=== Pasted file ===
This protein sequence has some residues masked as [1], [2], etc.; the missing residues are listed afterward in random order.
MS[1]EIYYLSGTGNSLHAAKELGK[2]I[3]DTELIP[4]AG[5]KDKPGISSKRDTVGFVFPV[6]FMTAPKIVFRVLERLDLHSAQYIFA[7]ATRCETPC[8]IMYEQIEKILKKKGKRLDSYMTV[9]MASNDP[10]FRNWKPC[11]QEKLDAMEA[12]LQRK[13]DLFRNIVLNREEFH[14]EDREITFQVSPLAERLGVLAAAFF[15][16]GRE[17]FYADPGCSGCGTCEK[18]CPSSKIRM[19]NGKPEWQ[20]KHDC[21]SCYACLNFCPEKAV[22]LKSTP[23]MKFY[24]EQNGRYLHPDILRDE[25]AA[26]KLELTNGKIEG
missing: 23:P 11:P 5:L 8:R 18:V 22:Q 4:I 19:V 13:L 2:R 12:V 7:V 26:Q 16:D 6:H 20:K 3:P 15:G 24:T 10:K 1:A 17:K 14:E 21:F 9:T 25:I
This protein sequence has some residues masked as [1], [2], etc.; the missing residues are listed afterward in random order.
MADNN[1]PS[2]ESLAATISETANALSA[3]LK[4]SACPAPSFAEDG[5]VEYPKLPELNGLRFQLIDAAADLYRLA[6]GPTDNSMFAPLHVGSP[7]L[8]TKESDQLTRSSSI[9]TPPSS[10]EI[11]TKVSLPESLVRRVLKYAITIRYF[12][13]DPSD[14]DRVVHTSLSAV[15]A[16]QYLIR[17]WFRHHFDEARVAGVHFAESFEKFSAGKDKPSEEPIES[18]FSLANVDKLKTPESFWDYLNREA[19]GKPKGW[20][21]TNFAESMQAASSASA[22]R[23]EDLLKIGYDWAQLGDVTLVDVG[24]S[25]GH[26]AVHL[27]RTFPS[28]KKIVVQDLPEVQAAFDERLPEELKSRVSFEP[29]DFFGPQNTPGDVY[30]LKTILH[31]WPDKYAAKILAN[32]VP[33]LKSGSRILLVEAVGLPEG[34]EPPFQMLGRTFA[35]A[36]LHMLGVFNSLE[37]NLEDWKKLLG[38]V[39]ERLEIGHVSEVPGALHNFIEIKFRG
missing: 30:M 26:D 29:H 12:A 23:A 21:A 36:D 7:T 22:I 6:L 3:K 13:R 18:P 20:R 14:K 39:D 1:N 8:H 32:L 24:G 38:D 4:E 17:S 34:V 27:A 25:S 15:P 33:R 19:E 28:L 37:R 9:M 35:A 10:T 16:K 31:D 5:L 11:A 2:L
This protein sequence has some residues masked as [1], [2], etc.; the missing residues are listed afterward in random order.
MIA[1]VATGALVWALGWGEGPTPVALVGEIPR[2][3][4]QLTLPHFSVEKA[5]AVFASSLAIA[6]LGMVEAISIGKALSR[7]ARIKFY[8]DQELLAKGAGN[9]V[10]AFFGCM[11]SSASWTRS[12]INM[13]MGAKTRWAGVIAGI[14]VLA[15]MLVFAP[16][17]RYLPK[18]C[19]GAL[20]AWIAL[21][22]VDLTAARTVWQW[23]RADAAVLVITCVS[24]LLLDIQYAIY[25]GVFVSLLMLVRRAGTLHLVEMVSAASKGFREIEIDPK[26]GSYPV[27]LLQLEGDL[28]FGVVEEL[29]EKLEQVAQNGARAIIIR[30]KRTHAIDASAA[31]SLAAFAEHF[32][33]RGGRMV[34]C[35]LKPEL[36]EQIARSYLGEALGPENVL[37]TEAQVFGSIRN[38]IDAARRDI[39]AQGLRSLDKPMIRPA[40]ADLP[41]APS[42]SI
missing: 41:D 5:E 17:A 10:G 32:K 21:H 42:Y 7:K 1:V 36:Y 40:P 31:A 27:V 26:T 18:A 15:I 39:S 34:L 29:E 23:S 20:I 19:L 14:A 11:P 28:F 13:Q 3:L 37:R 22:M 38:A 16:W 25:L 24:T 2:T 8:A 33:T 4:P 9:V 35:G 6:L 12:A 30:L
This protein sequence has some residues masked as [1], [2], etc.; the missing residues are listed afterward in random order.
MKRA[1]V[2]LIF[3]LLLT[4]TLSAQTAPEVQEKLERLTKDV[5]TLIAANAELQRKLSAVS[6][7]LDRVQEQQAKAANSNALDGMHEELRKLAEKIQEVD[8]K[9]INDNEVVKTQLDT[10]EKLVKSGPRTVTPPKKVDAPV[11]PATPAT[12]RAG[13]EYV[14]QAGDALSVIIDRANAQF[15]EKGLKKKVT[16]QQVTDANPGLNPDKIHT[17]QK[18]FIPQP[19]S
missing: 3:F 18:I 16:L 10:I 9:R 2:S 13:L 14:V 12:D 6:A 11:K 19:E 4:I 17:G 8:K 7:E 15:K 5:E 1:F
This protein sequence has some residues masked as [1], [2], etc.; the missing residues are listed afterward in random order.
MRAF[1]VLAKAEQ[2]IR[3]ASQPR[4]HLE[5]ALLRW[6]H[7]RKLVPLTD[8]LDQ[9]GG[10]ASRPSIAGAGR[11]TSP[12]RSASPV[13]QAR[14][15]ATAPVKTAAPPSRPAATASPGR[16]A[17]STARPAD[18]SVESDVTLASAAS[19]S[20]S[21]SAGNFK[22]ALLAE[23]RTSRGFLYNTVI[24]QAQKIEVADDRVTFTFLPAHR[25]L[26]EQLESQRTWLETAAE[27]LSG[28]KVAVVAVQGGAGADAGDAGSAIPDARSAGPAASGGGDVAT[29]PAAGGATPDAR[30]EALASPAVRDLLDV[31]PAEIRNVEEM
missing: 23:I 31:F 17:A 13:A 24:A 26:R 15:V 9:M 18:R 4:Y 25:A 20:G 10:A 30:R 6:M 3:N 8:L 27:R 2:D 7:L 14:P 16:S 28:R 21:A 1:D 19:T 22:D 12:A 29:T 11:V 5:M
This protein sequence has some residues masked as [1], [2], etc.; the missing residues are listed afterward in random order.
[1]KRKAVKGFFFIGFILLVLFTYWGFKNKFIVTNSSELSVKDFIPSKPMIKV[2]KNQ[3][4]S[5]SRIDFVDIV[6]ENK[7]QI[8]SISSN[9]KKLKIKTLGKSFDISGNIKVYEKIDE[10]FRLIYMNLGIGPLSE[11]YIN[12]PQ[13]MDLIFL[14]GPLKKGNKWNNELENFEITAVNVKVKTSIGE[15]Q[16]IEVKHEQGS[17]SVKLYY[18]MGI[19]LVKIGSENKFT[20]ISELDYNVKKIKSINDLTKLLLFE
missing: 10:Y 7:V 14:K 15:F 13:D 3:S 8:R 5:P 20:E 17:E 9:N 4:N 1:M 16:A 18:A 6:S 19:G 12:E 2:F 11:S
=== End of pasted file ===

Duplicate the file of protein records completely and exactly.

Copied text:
This protein sequence has some residues masked as [1], [2], etc.; the missing residues are listed afterward in random order.
MS[1]EIYYLSGTGNSLHAAKELGK[2]I[3]DTELIP[4]AG[5]KDKPGISSKRDTVGFVFPV[6]FMTAPKIVFRVLERLDLHSAQYIFA[7]ATRCETPC[8]IMYEQIEKILKKKGKRLDSYMTV[9]MASNDP[10]FRNWKPC[11]QEKLDAMEA[12]LQRK[13]DLFRNIVLNREEFH[14]EDREITFQVSPLAERLGVLAAAFF[15][16]GRE[17]FYADPGCSGCGTCEK[18]CPSSKIRM[19]NGKPEWQ[20]KHDC[21]SCYACLNFCPEKAV[22]LKSTP[23]MKFY[24]EQNGRYLHPDILRDE[25]AA[26]KLELTNGKIEG
missing: 23:P 11:P 5:L 8:R 18:V 22:Q 4:I 19:V 13:L 2:R 12:V 7:V 26:Q 16:D 6:H 20:K 3:P 15:G 24:T 10:K 1:A 17:K 14:E 21:F 9:T 25:I
This protein sequence has some residues masked as [1], [2], etc.; the missing residues are listed afterward in random order.
MADNN[1]PS[2]ESLAATISETANALSA[3]LK[4]SACPAPSFAEDG[5]VEYPKLPELNGLRFQLIDAAADLYRLA[6]GPTDNSMFAPLHVGSP[7]L[8]TKESDQLTRSSSI[9]TPPSS[10]EI[11]TKVSLPESLVRRVLKYAITIRYF[12][13]DPSD[14]DRVVHTSLSAV[15]A[16]QYLIR[17]WFRHHFDEARVAGVHFAESFEKFSAGKDKPSEEPIES[18]FSLANVDKLKTPESFWDYLNREA[19]GKPKGW[20][21]TNFAESMQAASSASA[22]R[23]EDLLKIGYDWAQLGDVTLVDVG[24]S[25]GH[26]AVHL[27]RTFPS[28]KKIVVQDLPEVQAAFDERLPEELKSRVSFEP[29]DFFGPQNTPGDVY[30]LKTILH[31]WPDKYAAKILAN[32]VP[33]LKSGSRILLVEAVGLPEG[34]EPPFQMLGRTFA[35]A[36]LHMLGVFNSLE[37]NLEDWKKLLG[38]V[39]ERLEIGHVSEVPGALHNFIEIKFRG
missing: 30:M 26:D 29:H 12:A 23:A 21:A 36:D 7:T 22:I 6:L 3:K 13:R 18:P 20:R 14:K 39:D 1:N 8:H 32:L 24:G 38:D 4:E 17:S 34:V 27:A 25:S 15:P 33:R 19:E 28:L 37:R 9:M 35:A 10:T 16:K 31:D 5:L 11:A 2:L
This protein sequence has some residues masked as [1], [2], etc.; the missing residues are listed afterward in random order.
MIA[1]VATGALVWALGWGEGPTPVALVGEIPR[2][3][4]QLTLPHFSVEKA[5]AVFASSLAIA[6]LGMVEAISIGKALSR[7]ARIKFY[8]DQELLAKGAGN[9]V[10]AFFGCM[11]SSASWTRS[12]INM[13]MGAKTRWAGVIAGI[14]VLA[15]MLVFAP[16][17]RYLPK[18]C[19]GAL[20]AWIAL[21][22]VDLTAARTVWQW[23]RADAAVLVITCVS[24]LLLDIQYAIY[25]GVFVSLLMLVRRAGTLHLVEMVSAASKGFREIEIDPK[26]GSYPV[27]LLQLEGDL[28]FGVVEEL[29]EKLEQVAQNGARAIIIR[30]KRTHAIDASAA[31]SLAAFAEHF[32][33]RGGRMV[34]C[35]LKPEL[36]EQIARSYLGEALGPENVL[37]TEAQVFGSIRN[38]IDAARRDI[39]AQGLRSLDKPMIRPA[40]ADLP[41]APS[42]SI
missing: 41:D 5:E 17:A 10:G 32:K 21:H 42:Y 7:K 1:V 36:Y 40:P 31:A 27:V 26:T 18:A 15:I 39:S 34:L 29:E 23:S 20:I 19:L 14:A 11:P 28:F 13:Q 3:L 37:R 22:M 38:A 16:W 25:L 24:T 2:T 8:A 33:T 4:P 9:V 35:G 6:L 12:A 30:L
This protein sequence has some residues masked as [1], [2], etc.; the missing residues are listed afterward in random order.
MKRA[1]V[2]LIF[3]LLLT[4]TLSAQTAPEVQEKLERLTKDV[5]TLIAANAELQRKLSAVS[6][7]LDRVQEQQAKAANSNALDGMHEELRKLAEKIQEVD[8]K[9]INDNEVVKTQLDT[10]EKLVKSGPRTVTPPKKVDAPV[11]PATPAT[12]RAG[13]EYV[14]QAGDALSVIIDRANAQF[15]EKGLKKKVT[16]QQVTDANPGLNPDKIHT[17]QK[18]FIPQP[19]S
missing: 3:F 18:I 16:L 10:I 9:R 2:S 13:L 14:V 12:D 6:A 11:K 19:E 4:I 17:G 8:K 7:E 15:K 5:E 1:F
This protein sequence has some residues masked as [1], [2], etc.; the missing residues are listed afterward in random order.
MRAF[1]VLAKAEQ[2]IR[3]ASQPR[4]HLE[5]ALLRW[6]H[7]RKLVPLTD[8]LDQ[9]GG[10]ASRPSIAGAGR[11]TSP[12]RSASPV[13]QAR[14][15]ATAPVKTAAPPSRPAATASPGR[16]A[17]STARPAD[18]SVESDVTLASAAS[19]S[20]S[21]SAGNFK[22]ALLAE[23]RTSRGFLYNTVI[24]QAQKIEVADDRVTFTFLPAHR[25]L[26]EQLESQRTWLETAAE[27]LSG[28]KVAVVAVQGGAGADAGDAGSAIPDARSAGPAASGGGDVAT[29]PAAGGATPDAR[30]EALASPAVRDLLDV[31]PAEIRNVEEM
missing: 23:I 31:F 17:A 13:A 24:A 26:R 15:V 9:M 18:R 4:Y 25:A 20:G 10:A 30:R 6:M 3:N 8:L 27:R 2:D 7:L 14:P 16:S 28:R 21:A 1:D 19:T 22:D 12:A 29:T 11:V 5:M
This protein sequence has some residues masked as [1], [2], etc.; the missing residues are listed afterward in random order.
[1]KRKAVKGFFFIGFILLVLFTYWGFKNKFIVTNSSELSVKDFIPSKPMIKV[2]KNQ[3][4]S[5]SRIDFVDIV[6]ENK[7]QI[8]SISSN[9]KKLKIKTLGKSFDISGNIKVYEKIDE[10]FRLIYMNLGIGPLSE[11]YIN[12]PQ[13]MDLIFL[14]GPLKKGNKWNNELENFEITAVNVKVKTSIGE[15]Q[16]IEVKHEQGS[17]SVKLYY[18]MGI[19]LVKIGSENKFT[20]ISELDYNVKKIKSINDLTKLLLFE
missing: 10:Y 7:V 14:K 15:F 13:D 3:S 8:R 5:P 20:E 17:E 9:N 4:N 1:M 16:A 18:A 6:S 19:G 12:E 2:F 11:S